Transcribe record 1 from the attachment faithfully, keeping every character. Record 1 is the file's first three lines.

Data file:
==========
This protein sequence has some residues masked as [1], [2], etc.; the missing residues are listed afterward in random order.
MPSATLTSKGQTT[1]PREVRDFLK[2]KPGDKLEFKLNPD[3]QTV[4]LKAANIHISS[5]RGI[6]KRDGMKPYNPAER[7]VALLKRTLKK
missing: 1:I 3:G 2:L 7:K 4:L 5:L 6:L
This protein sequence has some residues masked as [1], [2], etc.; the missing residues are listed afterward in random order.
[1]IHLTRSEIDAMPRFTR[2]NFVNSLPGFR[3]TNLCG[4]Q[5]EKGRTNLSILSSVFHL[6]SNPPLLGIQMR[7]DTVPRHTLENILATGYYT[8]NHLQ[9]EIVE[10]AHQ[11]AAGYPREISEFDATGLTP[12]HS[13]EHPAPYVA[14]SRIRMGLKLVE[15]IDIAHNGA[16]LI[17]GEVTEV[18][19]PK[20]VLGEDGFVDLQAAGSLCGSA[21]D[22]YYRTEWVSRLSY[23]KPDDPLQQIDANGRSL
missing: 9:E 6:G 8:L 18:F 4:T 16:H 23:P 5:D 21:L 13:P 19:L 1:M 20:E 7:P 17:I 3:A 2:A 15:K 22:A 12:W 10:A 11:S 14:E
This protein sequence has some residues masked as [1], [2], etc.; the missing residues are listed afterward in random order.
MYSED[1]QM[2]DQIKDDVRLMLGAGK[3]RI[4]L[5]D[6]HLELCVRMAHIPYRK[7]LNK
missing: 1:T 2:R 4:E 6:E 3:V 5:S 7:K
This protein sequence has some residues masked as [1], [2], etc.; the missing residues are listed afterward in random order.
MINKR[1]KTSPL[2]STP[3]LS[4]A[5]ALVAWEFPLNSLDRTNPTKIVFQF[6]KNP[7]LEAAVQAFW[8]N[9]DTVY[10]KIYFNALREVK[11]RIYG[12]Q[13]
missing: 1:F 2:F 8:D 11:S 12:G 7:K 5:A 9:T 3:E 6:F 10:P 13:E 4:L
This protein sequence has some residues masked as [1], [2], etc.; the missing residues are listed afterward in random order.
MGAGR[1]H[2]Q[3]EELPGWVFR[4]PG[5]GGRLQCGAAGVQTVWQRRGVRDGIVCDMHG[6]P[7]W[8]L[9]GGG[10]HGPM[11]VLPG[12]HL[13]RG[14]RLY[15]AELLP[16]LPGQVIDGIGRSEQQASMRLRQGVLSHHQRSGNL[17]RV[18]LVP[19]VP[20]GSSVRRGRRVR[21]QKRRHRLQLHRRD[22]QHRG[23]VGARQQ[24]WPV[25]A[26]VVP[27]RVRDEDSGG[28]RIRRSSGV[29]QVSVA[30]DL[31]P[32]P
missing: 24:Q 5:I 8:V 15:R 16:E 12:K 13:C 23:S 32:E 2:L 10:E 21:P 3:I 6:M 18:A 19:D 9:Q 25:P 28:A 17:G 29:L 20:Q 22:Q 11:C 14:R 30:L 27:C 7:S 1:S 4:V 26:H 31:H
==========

This protein sequence has some residues masked as [1], [2], etc.; the missing residues are listed afterward in random order.
MPSATLTSKGQTT[1]PREVRDFLK[2]KPGDKLEFKLNPD[3]QTV[4]LKAANIHISS[5]RGI[6]KRDGMKPYNPAER[7]VALLKRTLKK
missing: 1:I 3:G 2:L 7:K 4:L 5:L 6:L